John will use several different descriptions of Jesus through the course of his gospel as he introduces us to different aspects of his character. But he uses a very simple term, “The Word” (Greek: logos), to introduce us to him. The significance of Logos is lost in our English world, but means far more than just “word”. “Logos” conveys the entire message, both the said and unsaid.
To the Greeks in John’s day, the gods were distant. The philosopher Plato said, “Maybe one day, a logos (a message or a word) will come from God who will reveal the mysteries and make things plain.” (*)
The Jews in John’s day had a clear understanding of God’s word. The Old Testament contains many references to God’s power and presence expressed through his word. For example:
By the word of the LORD the heavens were made, and by the breath of his mouth all their host. (Psalms 33:6)
But John makes this more personal. Not only does the Word (logos) signify the power and the presence of God, but it is also a person. This man that John has come to know is more than a mere human! To the Greeks, he is the one who will reveal the mysteries. To the Jews, he is the power and the presence of God. But he is more than a mere force — he became human and lived among us!
In the beginning was the Word, and the Word was with God, and the Word was God.
He was in the beginning with God.
All things were made through him, and without him was not any thing made that was made.
In him was life, and the life was the light of men.
The light shines in the darkness, and the darkness has not overcome it.
The true light, which gives light to everyone, was coming into the world.
John starts out his gospel with an extended introduction to The Word (logos). In many ways, this introduction is a summary of the entire gospel:
- The Word is fully God (he was with God and he was God)
- The Word has God’s attributes, including eternity (in the beginning), power (creation)
- The Word is the source of all life
- The Word is the source of all goodness. He stands against evil and is greater than Evil (referenced by light vs. darkness) 
- The Word is the true light. The real thing!
But there are more personal notes about The Word:
There was a man sent from God, whose name was John. He came as a witness, to bear witness about the light, that all might believe through him. He was not the light, but came to bear witness about the light.
John the Baptist (not the author) is sent ahead as a witness of the Word. John only lived to reflect the light back on Him. 
The true light, which gives light to everyone, was coming into the world. He was in the world, and the world was made through him, yet the world did not know him. He came to his own, and his own people did not receive him. But to all who did receive him, who believed in his name, he gave the right to become children of God, who were born, not of blood nor of the will of the flesh nor of the will of man, but of God.
Sadly, The Word came to his own country, but his own people rejected him. But therein is also the good news: he gives the right to be children of God to those who do receive him!
This is the core of our confusion about Jesus Christ. The point here is very clear and very simple: Jesus — the very one who made the world — came into the world. Yet the world did not know him. His own people did not receive him.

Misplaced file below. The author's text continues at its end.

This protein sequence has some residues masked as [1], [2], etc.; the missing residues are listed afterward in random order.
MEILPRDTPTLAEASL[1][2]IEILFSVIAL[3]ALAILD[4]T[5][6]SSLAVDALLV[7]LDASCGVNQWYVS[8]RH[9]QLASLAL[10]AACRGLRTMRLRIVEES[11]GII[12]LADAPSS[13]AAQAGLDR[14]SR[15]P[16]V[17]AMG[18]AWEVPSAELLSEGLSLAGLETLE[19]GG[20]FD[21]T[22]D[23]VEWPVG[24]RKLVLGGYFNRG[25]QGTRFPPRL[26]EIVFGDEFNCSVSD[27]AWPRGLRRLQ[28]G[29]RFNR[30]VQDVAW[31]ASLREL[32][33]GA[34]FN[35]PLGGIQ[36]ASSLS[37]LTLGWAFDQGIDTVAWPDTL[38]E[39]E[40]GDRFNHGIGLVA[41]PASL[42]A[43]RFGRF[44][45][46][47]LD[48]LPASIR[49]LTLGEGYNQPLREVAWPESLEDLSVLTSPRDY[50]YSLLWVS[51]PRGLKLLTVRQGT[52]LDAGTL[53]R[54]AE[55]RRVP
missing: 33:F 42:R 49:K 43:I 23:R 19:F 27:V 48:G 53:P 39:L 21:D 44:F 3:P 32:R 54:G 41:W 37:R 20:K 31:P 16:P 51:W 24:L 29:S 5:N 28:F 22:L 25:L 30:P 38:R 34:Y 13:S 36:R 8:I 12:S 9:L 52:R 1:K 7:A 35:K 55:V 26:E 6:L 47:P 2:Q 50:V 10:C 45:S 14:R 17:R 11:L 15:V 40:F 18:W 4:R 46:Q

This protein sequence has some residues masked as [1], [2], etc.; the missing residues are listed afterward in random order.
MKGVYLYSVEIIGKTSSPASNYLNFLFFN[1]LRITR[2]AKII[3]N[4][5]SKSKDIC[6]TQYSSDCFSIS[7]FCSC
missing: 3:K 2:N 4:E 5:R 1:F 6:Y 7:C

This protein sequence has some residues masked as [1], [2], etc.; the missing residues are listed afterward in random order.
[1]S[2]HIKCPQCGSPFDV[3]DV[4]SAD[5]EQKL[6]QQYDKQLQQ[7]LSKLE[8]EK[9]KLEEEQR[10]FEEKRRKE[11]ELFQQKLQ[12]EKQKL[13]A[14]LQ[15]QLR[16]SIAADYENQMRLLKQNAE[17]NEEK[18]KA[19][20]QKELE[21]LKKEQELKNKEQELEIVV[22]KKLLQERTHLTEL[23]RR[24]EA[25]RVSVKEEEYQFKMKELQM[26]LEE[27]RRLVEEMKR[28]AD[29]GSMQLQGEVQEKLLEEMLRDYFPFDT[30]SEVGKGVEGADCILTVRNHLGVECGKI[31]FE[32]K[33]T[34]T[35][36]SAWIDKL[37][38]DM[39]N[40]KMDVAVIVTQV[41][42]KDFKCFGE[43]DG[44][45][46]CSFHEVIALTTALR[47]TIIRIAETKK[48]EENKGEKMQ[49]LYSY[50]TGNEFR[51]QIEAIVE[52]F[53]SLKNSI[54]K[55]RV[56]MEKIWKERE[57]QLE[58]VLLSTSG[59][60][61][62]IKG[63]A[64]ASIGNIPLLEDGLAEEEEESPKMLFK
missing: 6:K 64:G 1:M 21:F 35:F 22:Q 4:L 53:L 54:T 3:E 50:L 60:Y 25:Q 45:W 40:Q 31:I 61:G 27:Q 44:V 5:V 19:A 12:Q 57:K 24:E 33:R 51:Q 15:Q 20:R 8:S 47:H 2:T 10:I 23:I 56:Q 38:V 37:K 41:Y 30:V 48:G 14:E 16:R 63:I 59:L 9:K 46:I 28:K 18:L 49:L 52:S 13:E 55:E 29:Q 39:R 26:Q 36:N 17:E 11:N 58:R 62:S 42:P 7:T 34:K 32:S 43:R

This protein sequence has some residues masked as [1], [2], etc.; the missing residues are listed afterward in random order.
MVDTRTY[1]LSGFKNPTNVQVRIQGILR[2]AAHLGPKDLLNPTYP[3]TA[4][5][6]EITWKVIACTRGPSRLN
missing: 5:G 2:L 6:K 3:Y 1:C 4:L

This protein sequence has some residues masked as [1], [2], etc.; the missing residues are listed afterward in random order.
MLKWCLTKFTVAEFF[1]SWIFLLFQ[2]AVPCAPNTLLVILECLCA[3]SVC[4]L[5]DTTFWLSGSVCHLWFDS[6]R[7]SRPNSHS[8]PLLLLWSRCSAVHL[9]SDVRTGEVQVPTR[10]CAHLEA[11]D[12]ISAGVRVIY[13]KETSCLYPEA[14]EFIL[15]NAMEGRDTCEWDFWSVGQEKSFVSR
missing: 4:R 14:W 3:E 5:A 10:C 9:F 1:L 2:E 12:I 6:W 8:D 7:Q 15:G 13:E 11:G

But the good news is also here: he has given the right to be God’s children to those who did receive him!
This is a critical point: what does it mean to receive him? Jesus came with a message of who he is. He also came with a call. When we receive him, we yield our allegiance to him. It means that we believe who he is and have placed our faith in him.  This challenge is the same for us in the 21st century as it was for those who lived with Jesus in the 1st century.
And the Word became flesh and dwelt among us, and we have seen his glory, glory as of the only Son from the Father, full of grace and truth.
For from his fullness we have all received, grace upon grace. For the law was given through Moses; grace and truth came through Jesus Christ.
John (the author) has personally seen the glory of the Son of God. But his fullness and his grace is not only limited to the eyewitnesses: we can all receive his grace. Not just once, but over and over again (“grace upon grace”).
In case you have any doubts about who The Word is, John concludes his prologue with a very specific ending: “grace and truth came through Jesus Christ”.
Jesus Christ is the Word (logos) from God. But he is more than a message. He is more than power. He is God himself!
 John 1:5 says, “The light shines in the darkness, and the darkness has not overcome it”. This allusion of light vs. darkness contains much more truth than can be elaborated on here. The light vs. darkness is often referenced in the Old Testament as well as the New Testament (see also Isaiah 9:2). Both light and darkness are personified here. The light actively invades the kingdom of darkness. The kingdom of darkness attemts to destroy the light but fails. Here is a brief overview of the ministry of Jesus Christ as the light: he comes to earth and enters the domain of Satan. Satan seeks to destroy him and finally to kill him on earth, but Satan ultimately fails.
 The term “witness” cannot be overstated here. The original word, martyria (also our root word for “martyr”) is used three times in 1:6-8 alone to describe John the Baptist. John’s purpose was to be witness of Jesus Christ. John shows his personal zeal later in the chapter (1:19-28), emphasizing that he is not to be compared with the coming messiah.
 This is paraphrased from John MacArthur, “To receive him who is the Word of God means to acknowledge his claims, place one’s faith in him, and thereby yield allegiance to him.” (MacArthur Study Bible Notes, John 1:12)
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